Like all forms of nationalism, ethnonationalism is partly a matter of narrative construction, the production (and reproduction and revision) of narratives locating the nation’s place in history (Bhabha 1990). As Anderson (1991) puts it, nations move through historical time as persons move through biographical time; each may figure in stories like characters in a novel. This is one reason why the continuity of ethnic identities alone does not adequately explain nationalism: The narrative constructions in which it is cast change and potentially transform the meaning of whatever ethnic commonalties may exist. Ironically, the writing of linear historical narratives of national development and claims to primordial national identity often proceed hand in hand. Indeed, the writing of national historical narratives is so embedded in the discourse of nationalism that it almost always depends rhetorically on the presumption of some kind of preexisting national identity in order to give the story a beginning. A claim to primordial national identity is, in fact, a version of nationalist historical narrative.

3. Conclusion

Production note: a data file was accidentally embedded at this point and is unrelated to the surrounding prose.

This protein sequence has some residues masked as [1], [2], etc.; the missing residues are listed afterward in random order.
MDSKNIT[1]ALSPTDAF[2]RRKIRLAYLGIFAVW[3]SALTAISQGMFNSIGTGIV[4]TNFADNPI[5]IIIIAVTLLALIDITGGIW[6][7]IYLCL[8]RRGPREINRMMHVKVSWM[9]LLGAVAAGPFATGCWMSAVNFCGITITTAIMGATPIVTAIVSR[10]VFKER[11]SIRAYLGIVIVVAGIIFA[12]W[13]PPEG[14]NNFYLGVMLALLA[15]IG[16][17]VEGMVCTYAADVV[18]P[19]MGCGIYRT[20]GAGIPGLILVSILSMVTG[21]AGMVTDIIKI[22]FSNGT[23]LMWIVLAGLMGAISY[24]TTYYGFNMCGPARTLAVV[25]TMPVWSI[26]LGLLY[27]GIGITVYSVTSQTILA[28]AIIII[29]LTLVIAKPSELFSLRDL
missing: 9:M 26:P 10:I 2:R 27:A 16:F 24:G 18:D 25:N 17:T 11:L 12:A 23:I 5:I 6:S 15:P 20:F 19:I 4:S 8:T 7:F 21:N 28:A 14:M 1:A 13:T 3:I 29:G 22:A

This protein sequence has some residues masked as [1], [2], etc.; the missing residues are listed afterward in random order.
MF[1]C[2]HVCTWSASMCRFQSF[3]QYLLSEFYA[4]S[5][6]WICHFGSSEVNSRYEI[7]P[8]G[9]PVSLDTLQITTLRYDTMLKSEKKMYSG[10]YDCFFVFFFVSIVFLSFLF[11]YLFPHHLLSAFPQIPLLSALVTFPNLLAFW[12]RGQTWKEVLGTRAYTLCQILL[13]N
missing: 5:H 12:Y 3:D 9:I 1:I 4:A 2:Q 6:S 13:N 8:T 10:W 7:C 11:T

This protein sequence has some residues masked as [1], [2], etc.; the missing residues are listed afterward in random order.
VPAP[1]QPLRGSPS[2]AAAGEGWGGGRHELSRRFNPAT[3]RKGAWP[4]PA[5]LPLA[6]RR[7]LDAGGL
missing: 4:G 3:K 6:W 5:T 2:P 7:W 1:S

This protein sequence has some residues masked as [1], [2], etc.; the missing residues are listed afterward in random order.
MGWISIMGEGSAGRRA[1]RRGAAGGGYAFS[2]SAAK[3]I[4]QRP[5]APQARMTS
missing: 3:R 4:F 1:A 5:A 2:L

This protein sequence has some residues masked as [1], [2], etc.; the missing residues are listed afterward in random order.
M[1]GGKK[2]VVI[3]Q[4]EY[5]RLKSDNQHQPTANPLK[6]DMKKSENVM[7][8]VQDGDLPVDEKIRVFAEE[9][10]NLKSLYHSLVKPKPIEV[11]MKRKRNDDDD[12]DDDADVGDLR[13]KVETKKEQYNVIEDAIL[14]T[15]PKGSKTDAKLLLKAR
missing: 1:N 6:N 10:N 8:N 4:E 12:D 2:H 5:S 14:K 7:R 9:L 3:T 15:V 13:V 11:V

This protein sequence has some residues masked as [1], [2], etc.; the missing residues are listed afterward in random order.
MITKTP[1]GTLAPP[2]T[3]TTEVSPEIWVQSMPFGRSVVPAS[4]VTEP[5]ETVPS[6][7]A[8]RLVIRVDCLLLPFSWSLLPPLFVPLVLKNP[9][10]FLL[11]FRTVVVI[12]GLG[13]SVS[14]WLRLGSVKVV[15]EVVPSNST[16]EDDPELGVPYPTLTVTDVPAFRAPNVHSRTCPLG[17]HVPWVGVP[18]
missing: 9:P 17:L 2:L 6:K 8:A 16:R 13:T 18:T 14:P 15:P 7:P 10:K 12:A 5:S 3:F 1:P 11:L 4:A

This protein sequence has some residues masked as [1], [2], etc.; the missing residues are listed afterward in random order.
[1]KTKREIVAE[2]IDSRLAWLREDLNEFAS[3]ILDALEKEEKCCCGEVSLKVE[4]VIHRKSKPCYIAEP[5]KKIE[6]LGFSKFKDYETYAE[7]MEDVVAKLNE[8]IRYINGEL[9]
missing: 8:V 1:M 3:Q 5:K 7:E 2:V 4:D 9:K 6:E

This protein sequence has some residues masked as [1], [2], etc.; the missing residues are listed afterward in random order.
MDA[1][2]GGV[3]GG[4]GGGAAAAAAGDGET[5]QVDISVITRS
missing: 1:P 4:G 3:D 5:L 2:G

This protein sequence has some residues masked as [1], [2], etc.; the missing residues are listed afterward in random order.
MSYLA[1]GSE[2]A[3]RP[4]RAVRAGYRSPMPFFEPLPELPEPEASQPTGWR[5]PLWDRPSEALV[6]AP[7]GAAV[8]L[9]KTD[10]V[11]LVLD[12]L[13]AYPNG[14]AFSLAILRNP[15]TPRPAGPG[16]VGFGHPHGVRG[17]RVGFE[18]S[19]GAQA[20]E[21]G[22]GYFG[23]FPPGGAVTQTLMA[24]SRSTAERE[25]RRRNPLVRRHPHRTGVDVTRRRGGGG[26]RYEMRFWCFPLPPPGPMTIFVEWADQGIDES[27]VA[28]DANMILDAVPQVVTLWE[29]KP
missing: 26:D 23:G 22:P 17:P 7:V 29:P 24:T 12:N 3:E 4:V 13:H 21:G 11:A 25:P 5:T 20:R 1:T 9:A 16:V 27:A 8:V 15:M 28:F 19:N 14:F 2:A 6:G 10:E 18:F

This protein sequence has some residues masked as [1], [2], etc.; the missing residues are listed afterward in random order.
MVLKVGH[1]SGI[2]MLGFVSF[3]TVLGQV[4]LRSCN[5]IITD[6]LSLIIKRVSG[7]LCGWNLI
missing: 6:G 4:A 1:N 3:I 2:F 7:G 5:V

The modern literature on nationalism is centrally structured by debates over the extent to which nationalism is based on and/or explicable by ethnicity. The rhetoric employed by nationalists around the world commonly presents nationality as an extension of ethnicity, but academic analysis often challenges this. Researchers point to the extent to which national identities are based on new cultural creativity, not ancient traditions, or on selective appropriation of ancient traditions. They stress the role of state formation, industrialization, and economic change, of geopolitical pressures and rivalries, of the availability of a globally distributed rhetoric of nationalism, and of the interests of those who promote nationalism. Even if ethnicity is not the primary explanation of nationalism, it still often plays a role—at the very least in ideology. Movements and policies shaped by ethnonationalism are powerful sources of both collective identity and collective conflict in the contemporary world. They do not seem to be declining in significance, but rather to be among the main forms through which people grapple with the challenges and opportunities posed by globalization.